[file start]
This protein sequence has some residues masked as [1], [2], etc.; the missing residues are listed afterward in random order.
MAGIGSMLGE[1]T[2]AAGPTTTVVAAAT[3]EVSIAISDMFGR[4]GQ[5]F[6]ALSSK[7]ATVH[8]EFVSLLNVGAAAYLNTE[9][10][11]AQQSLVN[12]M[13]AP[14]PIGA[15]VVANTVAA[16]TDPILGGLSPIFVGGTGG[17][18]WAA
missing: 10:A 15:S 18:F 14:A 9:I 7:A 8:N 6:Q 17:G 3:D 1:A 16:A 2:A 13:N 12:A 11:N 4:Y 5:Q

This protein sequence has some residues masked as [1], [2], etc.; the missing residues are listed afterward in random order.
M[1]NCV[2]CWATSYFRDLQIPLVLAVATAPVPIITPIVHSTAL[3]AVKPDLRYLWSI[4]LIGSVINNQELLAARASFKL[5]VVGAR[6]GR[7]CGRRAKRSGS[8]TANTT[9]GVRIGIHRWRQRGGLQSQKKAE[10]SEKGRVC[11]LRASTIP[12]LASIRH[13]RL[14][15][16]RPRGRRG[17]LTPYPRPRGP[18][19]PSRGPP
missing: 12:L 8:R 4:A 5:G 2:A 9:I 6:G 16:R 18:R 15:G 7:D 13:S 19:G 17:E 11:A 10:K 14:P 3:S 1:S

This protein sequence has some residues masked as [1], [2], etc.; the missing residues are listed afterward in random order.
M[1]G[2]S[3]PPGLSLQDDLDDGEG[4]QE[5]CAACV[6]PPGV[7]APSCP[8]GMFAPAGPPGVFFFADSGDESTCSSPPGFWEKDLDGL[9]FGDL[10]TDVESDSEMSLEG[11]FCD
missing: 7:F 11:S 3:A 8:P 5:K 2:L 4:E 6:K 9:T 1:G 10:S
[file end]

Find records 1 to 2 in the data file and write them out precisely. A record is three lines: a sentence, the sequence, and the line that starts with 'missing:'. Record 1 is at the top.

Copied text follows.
This protein sequence has some residues masked as [1], [2], etc.; the missing residues are listed afterward in random order.
MAGIGSMLGE[1]T[2]AAGPTTTVVAAAT[3]EVSIAISDMFGR[4]GQ[5]F[6]ALSSK[7]ATVH[8]EFVSLLNVGAAAYLNTE[9][10][11]AQQSLVN[12]M[13]AP[14]PIGA[15]VVANTVAA[16]TDPILGGLSPIFVGGTGG[17][18]WAA
missing: 10:A 15:S 18:F 14:A 9:I 7:A 8:N 6:Q 17:G 3:D 1:A 16:A 2:A 13:N 12:A 11:N 4:Y 5:Q

This protein sequence has some residues masked as [1], [2], etc.; the missing residues are listed afterward in random order.
M[1]NCV[2]CWATSYFRDLQIPLVLAVATAPVPIITPIVHSTAL[3]AVKPDLRYLWSI[4]LIGSVINNQELLAARASFKL[5]VVGAR[6]GR[7]CGRRAKRSGS[8]TANTT[9]GVRIGIHRWRQRGGLQSQKKAE[10]SEKGRVC[11]LRASTIP[12]LASIRH[13]RL[14][15][16]RPRGRRG[17]LTPYPRPRGP[18][19]PSRGPP
missing: 12:L 8:R 4:A 5:G 2:A 9:I 6:G 16:R 18:R 15:G 7:D 13:S 19:G 17:E 11:A 10:K 14:P 3:S 1:S